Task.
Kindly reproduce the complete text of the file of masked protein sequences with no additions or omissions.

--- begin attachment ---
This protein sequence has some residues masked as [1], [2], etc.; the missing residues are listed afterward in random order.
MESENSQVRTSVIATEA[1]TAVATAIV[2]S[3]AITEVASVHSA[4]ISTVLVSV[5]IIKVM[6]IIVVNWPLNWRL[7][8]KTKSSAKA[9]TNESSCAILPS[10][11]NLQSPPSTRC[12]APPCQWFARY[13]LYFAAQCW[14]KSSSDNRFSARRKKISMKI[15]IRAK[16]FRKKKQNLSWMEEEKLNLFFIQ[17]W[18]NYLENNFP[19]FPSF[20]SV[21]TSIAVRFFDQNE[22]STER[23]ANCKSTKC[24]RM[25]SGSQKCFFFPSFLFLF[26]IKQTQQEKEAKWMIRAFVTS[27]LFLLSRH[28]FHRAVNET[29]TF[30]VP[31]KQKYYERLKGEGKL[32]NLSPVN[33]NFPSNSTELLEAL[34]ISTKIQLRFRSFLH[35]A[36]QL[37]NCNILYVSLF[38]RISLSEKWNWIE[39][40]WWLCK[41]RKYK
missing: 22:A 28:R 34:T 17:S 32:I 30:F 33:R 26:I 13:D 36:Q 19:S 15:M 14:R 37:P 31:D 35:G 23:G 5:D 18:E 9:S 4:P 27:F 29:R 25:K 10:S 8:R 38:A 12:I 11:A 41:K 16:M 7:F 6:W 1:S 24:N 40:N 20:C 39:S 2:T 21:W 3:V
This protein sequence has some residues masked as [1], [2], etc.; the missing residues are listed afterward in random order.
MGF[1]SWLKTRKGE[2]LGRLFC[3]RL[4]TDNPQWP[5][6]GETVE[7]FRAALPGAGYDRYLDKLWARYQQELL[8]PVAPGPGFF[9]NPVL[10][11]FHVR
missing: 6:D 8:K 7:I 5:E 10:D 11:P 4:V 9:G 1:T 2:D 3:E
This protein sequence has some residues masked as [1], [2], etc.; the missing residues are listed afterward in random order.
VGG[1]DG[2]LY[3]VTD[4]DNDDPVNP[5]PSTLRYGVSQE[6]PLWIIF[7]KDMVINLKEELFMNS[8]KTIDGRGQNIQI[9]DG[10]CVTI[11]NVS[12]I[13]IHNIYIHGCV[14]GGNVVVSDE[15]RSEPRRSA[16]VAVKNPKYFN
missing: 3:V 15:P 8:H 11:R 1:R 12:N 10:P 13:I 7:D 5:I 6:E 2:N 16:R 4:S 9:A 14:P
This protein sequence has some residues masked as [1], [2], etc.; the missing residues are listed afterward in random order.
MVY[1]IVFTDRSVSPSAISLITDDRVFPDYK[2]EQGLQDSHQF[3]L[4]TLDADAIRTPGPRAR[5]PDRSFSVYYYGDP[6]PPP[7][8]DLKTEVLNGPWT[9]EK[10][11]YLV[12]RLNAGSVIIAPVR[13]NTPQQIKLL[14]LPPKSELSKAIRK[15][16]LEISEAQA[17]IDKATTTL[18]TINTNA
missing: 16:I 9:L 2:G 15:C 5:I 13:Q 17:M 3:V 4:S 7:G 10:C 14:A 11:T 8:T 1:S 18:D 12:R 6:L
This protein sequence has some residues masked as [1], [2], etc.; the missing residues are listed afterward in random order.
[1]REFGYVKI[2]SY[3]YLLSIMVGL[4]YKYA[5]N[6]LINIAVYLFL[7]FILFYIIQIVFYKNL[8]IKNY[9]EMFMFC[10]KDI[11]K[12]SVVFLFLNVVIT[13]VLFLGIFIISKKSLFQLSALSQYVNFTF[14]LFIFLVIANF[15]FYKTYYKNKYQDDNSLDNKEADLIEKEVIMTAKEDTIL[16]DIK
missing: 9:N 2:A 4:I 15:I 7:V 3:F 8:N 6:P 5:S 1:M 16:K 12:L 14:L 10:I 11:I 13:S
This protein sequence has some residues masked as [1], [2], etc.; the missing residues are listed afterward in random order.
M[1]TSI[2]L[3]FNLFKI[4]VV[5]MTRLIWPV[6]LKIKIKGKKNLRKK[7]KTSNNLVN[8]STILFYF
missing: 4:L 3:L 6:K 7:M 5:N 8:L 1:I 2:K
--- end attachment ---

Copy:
This protein sequence has some residues masked as [1], [2], etc.; the missing residues are listed afterward in random order.
MESENSQVRTSVIATEA[1]TAVATAIV[2]S[3]AITEVASVHSA[4]ISTVLVSV[5]IIKVM[6]IIVVNWPLNWRL[7][8]KTKSSAKA[9]TNESSCAILPS[10][11]NLQSPPSTRC[12]APPCQWFARY[13]LYFAAQCW[14]KSSSDNRFSARRKKISMKI[15]IRAK[16]FRKKKQNLSWMEEEKLNLFFIQ[17]W[18]NYLENNFP[19]FPSF[20]SV[21]TSIAVRFFDQNE[22]STER[23]ANCKSTKC[24]RM[25]SGSQKCFFFPSFLFLF[26]IKQTQQEKEAKWMIRAFVTS[27]LFLLSRH[28]FHRAVNET[29]TF[30]VP[31]KQKYYERLKGEGKL[32]NLSPVN[33]NFPSNSTELLEAL[34]ISTKIQLRFRSFLH[35]A[36]QL[37]NCNILYVSLF[38]RISLSEKWNWIE[39][40]WWLCK[41]RKYK
missing: 22:A 28:R 34:T 17:S 32:I 30:F 33:R 26:I 13:D 36:Q 19:S 15:M 14:R 37:P 31:D 35:G 23:G 5:D 18:E 9:S 4:P 27:F 29:R 25:K 10:S 8:R 38:A 12:I 11:A 41:K 16:M 7:F 6:W 1:S 24:N 40:N 20:C 39:S 2:T 21:W 3:V
This protein sequence has some residues masked as [1], [2], etc.; the missing residues are listed afterward in random order.
MGF[1]SWLKTRKGE[2]LGRLFC[3]RL[4]TDNPQWP[5][6]GETVE[7]FRAALPGAGYDRYLDKLWARYQQELL[8]PVAPGPGFF[9]NPVL[10][11]FHVR
missing: 6:D 8:K 7:I 5:E 10:D 11:P 4:V 9:G 1:T 2:D 3:E
This protein sequence has some residues masked as [1], [2], etc.; the missing residues are listed afterward in random order.
VGG[1]DG[2]LY[3]VTD[4]DNDDPVNP[5]PSTLRYGVSQE[6]PLWIIF[7]KDMVINLKEELFMNS[8]KTIDGRGQNIQI[9]DG[10]CVTI[11]NVS[12]I[13]IHNIYIHGCV[14]GGNVVVSDE[15]RSEPRRSA[16]VAVKNPKYFN
missing: 3:V 15:P 8:H 11:R 1:R 12:N 10:P 13:I 7:D 5:I 6:E 2:N 16:R 4:S 9:A 14:P
This protein sequence has some residues masked as [1], [2], etc.; the missing residues are listed afterward in random order.
MVY[1]IVFTDRSVSPSAISLITDDRVFPDYK[2]EQGLQDSHQF[3]L[4]TLDADAIRTPGPRAR[5]PDRSFSVYYYGDP[6]PPP[7][8]DLKTEVLNGPWT[9]EK[10][11]YLV[12]RLNAGSVIIAPVR[13]NTPQQIKLL[14]LPPKSELSKAIRK[15][16]LEISEAQA[17]IDKATTTL[18]TINTNA
missing: 16:I 9:L 2:G 15:C 5:I 13:Q 17:M 3:V 4:S 7:G 10:C 14:A 11:T 8:T 1:S 18:D 12:R 6:L
This protein sequence has some residues masked as [1], [2], etc.; the missing residues are listed afterward in random order.
[1]REFGYVKI[2]SY[3]YLLSIMVGL[4]YKYA[5]N[6]LINIAVYLFL[7]FILFYIIQIVFYKNL[8]IKNY[9]EMFMFC[10]KDI[11]K[12]SVVFLFLNVVIT[13]VLFLGIFIISKKSLFQLSALSQYVNFTF[14]LFIFLVIANF[15]FYKTYYKNKYQDDNSLDNKEADLIEKEVIMTAKEDTIL[16]DIK
missing: 9:N 2:A 4:I 15:I 7:V 3:F 8:N 6:P 5:S 1:M 16:K 12:L 14:L 10:I 11:I 13:S
This protein sequence has some residues masked as [1], [2], etc.; the missing residues are listed afterward in random order.
M[1]TSI[2]L[3]FNLFKI[4]VV[5]MTRLIWPV[6]LKIKIKGKKNLRKK[7]KTSNNLVN[8]STILFYF
missing: 4:L 3:L 6:K 7:M 5:N 8:L 1:I 2:K